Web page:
Now Deborah, a prophetess, the wife of Lappidoth, was judging Israel at that time. She used to sit under the palm of Deborah between Ramah and Bethel in the hill country of Ephraim, and the people of Israel came up to her for judgment. She sent and summoned Barak the son of Abinoam from Kedesh-naphtali and said to him, “Has not the Lord, the God of Israel, commanded you, ‘Go, gather your men at Mount Tabor, taking 10,000 from the people of Naphtali and the people of Zebulun. And I will draw out Sisera, the general of Jabin’s army, to meet you by the river Kishon with his chariots and his troops, and I will give him into your hand’?” Barak said to her, “If you will go with me, I will go, but if you will not go with me, I will not go.” And she said, “I will surely go with you. Nevertheless, the road on which you are going will not lead to your glory, for the Lord will sell Sisera into the hand of a woman.” Then Deborah arose and went with Barak to Kedesh. And Barak called out Zebulun and Naphtali to Kedesh. And 10,000 men went up at his heels, and Deborah went up with him. Judges 4:4-10.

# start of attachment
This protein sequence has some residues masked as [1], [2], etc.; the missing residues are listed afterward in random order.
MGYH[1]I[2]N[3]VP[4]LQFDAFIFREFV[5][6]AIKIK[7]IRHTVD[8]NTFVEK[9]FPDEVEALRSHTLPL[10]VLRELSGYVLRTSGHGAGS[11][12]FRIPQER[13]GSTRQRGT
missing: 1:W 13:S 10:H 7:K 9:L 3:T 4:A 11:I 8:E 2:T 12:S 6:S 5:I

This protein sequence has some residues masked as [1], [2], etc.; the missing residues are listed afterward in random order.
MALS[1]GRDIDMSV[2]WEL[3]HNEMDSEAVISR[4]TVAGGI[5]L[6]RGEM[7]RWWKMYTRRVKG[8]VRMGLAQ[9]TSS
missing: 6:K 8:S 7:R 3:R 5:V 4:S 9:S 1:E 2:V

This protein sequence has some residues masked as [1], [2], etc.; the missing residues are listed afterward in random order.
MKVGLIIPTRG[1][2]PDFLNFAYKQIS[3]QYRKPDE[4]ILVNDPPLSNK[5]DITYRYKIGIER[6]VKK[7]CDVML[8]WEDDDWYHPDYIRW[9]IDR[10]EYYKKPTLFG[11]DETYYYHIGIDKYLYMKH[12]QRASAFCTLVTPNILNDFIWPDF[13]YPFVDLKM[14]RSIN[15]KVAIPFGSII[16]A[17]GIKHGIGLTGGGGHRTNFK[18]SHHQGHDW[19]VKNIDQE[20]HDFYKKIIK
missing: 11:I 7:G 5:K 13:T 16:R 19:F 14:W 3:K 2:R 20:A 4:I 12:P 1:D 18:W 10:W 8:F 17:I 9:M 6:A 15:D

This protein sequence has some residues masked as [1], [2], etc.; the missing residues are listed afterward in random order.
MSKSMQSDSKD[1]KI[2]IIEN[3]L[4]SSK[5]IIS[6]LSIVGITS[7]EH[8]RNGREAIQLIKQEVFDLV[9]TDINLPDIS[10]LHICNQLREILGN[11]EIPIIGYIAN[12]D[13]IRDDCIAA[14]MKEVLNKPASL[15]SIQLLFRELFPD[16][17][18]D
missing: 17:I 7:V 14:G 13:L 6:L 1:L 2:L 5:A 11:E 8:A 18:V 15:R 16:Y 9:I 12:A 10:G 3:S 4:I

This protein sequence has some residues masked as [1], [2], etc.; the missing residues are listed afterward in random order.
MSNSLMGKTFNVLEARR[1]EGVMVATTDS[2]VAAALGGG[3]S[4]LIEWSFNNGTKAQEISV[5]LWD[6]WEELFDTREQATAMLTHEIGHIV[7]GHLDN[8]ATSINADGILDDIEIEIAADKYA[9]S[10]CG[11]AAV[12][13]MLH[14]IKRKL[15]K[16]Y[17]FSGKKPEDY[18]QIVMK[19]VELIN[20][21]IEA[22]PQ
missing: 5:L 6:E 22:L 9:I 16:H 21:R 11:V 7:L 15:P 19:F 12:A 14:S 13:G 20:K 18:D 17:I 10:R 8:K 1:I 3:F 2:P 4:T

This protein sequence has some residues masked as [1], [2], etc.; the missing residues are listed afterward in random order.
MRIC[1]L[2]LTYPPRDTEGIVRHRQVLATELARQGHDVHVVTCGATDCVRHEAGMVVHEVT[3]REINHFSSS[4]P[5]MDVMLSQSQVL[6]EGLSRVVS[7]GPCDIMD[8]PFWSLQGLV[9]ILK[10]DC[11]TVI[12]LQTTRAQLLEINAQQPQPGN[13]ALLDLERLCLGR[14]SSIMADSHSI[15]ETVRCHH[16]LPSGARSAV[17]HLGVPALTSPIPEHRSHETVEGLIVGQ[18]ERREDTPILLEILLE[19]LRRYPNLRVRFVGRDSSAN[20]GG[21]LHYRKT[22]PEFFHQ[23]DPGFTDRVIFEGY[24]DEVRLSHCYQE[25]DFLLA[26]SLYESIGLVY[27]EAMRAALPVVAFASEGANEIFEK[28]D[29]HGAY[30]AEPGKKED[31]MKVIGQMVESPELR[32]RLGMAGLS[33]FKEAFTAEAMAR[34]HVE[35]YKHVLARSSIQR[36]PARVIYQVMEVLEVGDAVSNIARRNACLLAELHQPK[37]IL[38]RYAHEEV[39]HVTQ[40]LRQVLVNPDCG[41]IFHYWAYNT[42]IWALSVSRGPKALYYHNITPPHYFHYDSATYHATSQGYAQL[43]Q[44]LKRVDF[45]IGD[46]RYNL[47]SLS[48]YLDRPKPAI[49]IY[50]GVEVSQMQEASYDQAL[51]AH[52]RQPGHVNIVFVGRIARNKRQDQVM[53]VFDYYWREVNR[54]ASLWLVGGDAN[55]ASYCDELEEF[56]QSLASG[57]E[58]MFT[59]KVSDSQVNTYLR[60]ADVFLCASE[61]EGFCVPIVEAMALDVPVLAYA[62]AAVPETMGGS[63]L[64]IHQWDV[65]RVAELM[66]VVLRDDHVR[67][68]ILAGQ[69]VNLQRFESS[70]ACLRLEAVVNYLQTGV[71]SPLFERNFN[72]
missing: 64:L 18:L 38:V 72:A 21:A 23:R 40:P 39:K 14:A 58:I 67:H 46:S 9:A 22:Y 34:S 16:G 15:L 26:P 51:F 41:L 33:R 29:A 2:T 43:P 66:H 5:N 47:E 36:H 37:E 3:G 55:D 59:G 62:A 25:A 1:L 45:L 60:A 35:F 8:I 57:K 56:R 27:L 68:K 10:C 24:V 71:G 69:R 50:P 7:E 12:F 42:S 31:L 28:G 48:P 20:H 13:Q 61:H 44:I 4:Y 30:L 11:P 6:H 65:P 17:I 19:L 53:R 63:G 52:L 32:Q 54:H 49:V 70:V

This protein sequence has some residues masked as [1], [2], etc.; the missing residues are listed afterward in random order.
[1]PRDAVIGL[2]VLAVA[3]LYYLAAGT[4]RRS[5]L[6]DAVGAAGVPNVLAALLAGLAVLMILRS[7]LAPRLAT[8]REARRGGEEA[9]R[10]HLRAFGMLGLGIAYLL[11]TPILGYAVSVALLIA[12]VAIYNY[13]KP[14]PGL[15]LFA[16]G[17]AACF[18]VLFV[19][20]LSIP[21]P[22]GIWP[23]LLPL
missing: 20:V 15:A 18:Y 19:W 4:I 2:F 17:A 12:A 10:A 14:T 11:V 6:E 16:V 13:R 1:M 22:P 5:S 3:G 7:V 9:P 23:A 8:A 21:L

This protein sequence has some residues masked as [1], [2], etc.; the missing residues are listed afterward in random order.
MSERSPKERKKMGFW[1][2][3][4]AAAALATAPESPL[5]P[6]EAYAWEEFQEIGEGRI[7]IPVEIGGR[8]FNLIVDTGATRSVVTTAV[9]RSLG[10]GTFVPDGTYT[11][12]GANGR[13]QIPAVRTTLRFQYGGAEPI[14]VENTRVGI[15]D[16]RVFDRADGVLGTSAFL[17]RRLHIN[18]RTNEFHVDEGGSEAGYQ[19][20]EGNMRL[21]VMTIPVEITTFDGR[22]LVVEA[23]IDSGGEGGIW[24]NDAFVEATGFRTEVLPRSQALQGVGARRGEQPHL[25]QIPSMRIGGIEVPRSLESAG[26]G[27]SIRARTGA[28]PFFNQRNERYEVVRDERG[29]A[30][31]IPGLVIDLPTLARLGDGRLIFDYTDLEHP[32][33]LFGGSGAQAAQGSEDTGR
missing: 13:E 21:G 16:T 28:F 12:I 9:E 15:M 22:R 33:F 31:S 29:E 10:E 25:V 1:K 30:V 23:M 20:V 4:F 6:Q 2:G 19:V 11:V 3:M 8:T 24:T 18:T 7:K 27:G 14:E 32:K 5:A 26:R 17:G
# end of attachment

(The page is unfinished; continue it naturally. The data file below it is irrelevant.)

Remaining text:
Barak sometimes gets some flak for not wanting to fight Sisera unless Deborah went with him. I always thought Barak wanted to make sure that the person who gave the word to fight was as invested as the person who did the fighting. Besides, Hebrews 11:32 records Barak as a man of faith, listed alongside Gideon, Samson, Samuel and David.
For his uncertainty about her word to fight Sisera, Deborah tells him that Sisera would be delivered to a woman. He probably thought she was talking about herself, but it turned out to be Jael, who killed Sisera whole he slept.
In the final analysis, it is not unreasonable to want the prophet to be at risk for his or her declarations.